Bring Your Own Device (BYOD) policies are on the upswing, with many organizations embracing them for the perceived cost savings and productivity gains. Allowing employees to bring and use their own devices for work purposes generally means that they are more comfortable and efficient at using them. It also saves businesses from purchasing and replacing devices as technology progresses.
BYOD policies aren’t exactly a win-win situation for enterprises, as these benefits come with a range of security complications. One of the biggest questions is which operating system is better, Android or iOS?
Despite Android dominating the rest of the market, in a 2015 survey (the latest reliable data) iOS dominated the enterprise scene with 66% of devices. Although there aren’t any more recent figures that can be trusted, Android’s security issues over the last few years may have acted as a deterrent for uptake in the business environment.
Android is open source in nature, while iOS is closed source. While there are benefits to each of these approaches, Android’s nature has seen it develop more significant security issues than its rival OS.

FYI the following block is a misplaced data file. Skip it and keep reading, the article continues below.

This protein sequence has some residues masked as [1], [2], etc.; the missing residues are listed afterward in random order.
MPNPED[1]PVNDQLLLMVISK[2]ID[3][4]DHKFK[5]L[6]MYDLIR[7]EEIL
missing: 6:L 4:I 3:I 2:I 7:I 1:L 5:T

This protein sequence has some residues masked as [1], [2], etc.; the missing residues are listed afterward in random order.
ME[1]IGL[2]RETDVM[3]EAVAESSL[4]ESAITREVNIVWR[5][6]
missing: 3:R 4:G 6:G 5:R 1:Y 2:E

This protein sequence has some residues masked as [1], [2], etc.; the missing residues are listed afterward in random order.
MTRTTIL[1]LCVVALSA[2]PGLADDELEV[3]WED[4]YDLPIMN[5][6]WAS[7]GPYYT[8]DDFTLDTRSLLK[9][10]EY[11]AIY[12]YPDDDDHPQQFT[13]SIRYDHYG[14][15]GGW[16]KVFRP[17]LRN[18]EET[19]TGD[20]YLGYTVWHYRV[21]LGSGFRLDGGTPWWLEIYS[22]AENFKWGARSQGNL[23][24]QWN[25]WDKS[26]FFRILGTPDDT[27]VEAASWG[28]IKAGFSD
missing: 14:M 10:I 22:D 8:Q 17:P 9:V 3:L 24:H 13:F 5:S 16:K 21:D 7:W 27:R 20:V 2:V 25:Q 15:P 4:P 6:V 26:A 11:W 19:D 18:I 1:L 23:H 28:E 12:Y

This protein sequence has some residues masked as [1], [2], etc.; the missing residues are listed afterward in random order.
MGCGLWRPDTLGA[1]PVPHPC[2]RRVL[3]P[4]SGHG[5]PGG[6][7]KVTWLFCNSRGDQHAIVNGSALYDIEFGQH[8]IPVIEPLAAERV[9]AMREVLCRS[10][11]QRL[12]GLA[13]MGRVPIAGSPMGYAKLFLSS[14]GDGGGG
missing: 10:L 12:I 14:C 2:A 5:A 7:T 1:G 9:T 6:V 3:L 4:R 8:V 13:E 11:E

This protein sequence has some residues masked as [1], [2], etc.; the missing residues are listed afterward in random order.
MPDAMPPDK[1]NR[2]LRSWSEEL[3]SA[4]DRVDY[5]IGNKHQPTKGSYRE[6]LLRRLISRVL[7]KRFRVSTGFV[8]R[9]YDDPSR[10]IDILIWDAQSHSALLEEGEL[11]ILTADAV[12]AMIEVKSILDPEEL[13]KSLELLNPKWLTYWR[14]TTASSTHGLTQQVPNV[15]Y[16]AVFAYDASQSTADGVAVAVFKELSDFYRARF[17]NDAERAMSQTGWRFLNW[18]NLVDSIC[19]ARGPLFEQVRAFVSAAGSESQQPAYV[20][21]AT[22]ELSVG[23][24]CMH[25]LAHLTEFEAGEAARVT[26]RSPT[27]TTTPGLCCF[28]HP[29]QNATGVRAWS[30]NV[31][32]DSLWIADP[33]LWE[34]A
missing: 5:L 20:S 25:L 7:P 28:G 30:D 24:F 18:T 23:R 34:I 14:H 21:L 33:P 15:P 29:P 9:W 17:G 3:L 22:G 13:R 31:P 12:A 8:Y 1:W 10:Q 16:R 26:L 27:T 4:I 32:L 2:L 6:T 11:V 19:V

Another key issue that Android faces is its fragmentation across the market. Six months out from its release, Android’s latest version, Nougat, has seen little more than a 1% adoption rate. About 31% of users are still using the previous version, Marshmallow, while about the same number again are using the version before that, Lollipop. iOS 10 was released at a similar time, however it is already used on 76% of devices.
This is largely due to Android being used across devices from a wide range of manufacturers, including many budget models. Each manufacturer can add their own software to their Android devices, which results in security complications that Apple doesn’t have to deal with. Apple only has to worry about its own devices, which makes it much easier to deploy the latest versions of their operating system.
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